The OVA500 study confirms and extends the pioneering work of Dr. Fred Ueland published last year. It was a prospective, multi-institutional, blinded study with a new cohort of 494 patients representing the intended use population for OVA1: female patients who were scheduled to undergo surgery for an adnexal mass, enrolled from non-gynecologic oncology practices via 27 study coordination centers.

All adnexal tumor types were included in the statistical analysis of test performance. The primary objective was to assess the performance of OVA1 in the intended use population with a focus on two particularly challenging subgroups:
women with early-stage ovarian cancer, where approximately half of patients have a normal CA125 level, and pre-menopausal women, where the incidence of ovarian cancer is low and incidence of benign cysts is high.

Top-line data from the study are as follows:

Overall Performance of OVA1

• Negative predictive value was reported at 98%

• Sensitivity was reported at 96%

• Specificity was reported at 51%

Performance in the Pre-menopausal Population

• Sensitivity was reported at 94%


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Performance for Early-Stage Ovarian Cancer (I and II)

• Sensitivity was reported at 91%

OVA1 as a Risk Stratification Test (OVA1 score versus cutoff, independent of physician assessment)

• Sensitivity was reported at 92% overall:

• 91% for early-stage disease

• 94% for pre-menopausal patients

• 91% for stage I and II in pre-menopausal women with a specificity of 61%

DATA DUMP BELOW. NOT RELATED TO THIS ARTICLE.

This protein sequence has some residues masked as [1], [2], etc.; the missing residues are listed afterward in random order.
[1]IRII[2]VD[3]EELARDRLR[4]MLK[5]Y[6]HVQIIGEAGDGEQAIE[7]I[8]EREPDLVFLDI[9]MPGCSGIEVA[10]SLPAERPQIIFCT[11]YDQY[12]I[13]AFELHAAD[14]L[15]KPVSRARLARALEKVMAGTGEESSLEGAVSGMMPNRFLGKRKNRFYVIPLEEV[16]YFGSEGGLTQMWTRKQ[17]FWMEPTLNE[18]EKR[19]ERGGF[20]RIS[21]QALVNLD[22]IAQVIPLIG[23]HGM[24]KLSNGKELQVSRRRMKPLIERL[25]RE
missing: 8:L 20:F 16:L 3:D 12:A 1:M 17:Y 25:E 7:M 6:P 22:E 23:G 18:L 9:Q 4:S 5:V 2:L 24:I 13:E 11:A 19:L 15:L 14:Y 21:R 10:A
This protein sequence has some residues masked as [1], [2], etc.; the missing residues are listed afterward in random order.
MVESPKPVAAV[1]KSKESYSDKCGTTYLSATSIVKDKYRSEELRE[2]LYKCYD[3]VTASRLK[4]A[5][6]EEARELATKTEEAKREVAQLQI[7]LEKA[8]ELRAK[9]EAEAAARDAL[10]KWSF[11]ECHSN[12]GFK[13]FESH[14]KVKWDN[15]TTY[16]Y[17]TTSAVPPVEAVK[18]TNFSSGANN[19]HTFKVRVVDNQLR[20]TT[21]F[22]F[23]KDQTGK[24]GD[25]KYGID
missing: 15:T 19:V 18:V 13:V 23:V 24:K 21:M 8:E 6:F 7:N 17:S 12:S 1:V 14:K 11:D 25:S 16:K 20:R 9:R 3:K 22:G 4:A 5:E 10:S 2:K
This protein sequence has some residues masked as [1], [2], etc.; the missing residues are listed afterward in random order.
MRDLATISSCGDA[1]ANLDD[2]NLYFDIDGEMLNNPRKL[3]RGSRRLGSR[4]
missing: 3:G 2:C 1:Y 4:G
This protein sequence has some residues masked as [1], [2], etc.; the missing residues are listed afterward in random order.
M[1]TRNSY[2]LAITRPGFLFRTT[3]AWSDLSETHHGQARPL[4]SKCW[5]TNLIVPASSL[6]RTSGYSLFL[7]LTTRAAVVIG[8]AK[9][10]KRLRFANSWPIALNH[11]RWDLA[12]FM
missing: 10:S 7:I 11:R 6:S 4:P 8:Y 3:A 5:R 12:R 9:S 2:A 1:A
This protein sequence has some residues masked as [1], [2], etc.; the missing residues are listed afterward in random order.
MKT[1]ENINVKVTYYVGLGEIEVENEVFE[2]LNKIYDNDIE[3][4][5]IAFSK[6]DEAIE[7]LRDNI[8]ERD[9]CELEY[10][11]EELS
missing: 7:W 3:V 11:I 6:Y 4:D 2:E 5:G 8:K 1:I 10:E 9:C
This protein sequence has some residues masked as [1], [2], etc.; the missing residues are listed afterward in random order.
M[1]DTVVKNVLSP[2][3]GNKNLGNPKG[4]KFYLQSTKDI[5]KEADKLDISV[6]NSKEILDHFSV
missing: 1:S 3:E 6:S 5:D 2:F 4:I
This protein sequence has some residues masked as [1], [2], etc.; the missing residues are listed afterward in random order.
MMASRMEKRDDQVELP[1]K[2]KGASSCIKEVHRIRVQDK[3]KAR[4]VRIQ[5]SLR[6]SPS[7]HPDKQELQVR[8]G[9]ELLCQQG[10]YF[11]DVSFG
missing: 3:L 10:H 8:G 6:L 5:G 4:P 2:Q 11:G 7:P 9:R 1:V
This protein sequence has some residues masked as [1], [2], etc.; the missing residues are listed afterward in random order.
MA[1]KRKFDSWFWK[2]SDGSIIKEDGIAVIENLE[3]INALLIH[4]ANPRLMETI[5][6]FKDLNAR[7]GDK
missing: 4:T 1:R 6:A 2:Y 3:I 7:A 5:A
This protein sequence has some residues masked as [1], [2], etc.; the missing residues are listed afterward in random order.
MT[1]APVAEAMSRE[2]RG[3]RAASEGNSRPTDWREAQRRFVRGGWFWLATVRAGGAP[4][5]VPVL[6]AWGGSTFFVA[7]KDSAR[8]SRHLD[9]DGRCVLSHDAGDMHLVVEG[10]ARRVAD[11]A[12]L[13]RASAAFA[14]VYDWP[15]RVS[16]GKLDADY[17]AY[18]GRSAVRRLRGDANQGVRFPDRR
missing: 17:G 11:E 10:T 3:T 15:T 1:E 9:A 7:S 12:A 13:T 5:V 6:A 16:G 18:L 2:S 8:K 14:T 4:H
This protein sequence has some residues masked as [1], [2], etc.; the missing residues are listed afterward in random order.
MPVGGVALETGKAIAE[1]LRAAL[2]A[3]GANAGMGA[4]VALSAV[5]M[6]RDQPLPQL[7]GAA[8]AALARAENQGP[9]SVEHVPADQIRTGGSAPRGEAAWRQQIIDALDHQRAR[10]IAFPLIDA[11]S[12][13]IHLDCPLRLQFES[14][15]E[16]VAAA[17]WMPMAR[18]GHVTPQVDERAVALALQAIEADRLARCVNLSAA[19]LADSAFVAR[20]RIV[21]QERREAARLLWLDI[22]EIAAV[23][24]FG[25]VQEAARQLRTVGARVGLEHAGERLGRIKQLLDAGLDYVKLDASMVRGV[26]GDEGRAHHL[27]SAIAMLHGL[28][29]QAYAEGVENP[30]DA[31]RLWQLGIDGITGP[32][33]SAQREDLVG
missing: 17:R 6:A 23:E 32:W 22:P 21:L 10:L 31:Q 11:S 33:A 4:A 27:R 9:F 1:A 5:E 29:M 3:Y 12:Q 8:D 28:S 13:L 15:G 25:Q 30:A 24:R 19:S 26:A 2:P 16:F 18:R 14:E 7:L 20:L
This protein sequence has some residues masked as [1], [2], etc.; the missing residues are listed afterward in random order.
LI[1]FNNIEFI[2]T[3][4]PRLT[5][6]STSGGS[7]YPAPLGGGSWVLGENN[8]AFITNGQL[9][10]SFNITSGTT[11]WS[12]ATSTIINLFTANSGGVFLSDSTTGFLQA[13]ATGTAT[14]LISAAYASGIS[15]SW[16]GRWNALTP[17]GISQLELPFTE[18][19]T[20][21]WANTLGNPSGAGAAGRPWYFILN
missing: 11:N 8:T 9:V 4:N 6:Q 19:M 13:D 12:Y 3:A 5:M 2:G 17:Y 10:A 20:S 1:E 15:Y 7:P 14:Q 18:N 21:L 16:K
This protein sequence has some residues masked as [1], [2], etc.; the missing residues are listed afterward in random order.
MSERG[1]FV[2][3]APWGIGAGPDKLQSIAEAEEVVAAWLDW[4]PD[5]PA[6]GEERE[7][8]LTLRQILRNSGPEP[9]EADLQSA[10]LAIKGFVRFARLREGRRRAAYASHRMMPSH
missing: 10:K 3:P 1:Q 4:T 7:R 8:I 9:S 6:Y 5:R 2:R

The OVA500 results were subsequently published online by Gynecologic Oncology on November 22, 2012 in the article, "Ovarian Malignancy Risk Stratification of the Adnexal Mass Using a Multivariate Index Assay."

On October 12, 2012, we announced the payment to Quest Diagnostics of approximately $5,901,000, which we believe represents payment in full of all outstanding principal and interest under the Secured Line of Credit Agreement dated as of July 22, 2005 between the Company and Quest Diagnostics. The payoff incorporated $1,000,000 in additional principal forgiveness under the terms of the Strategic Alliance and $106,000 in previous principal curtailment payments. However, Quest Diagnostics has disputed that such milestone forgiveness was achieved or principal curtailment was made. This disputed amount of $1,106,000 is reported as short-term debt on our consolidated balance sheet at December 31, 2012.

On November 16, 2012, we announced that the Delaware Court of Chancery dismissed with prejudice a lawsuit brought against Vermillion, Inc. and its board of directors by dissident stockholders, Gyorgy B. Bessenyei and Robert S. Goggin, III.

Following the decision, a proxy filed with the Securities Exchange Commission (SEC) by an alleged stockholder group led by Bessenyei and Goggin describes Goggin as "honest and trustworthy." However, the Delaware Court of Chancery court issued findings to the contrary. The court ruled that Goggin and Bessenyei had illegally falsified documents by improperly notarizing court filings in connection with the lawsuit and, moreover, that the conduct of Goggin appeared to be a violation of the Pennsylvania rules of professional conduct applicable to Pennsylvania lawyers.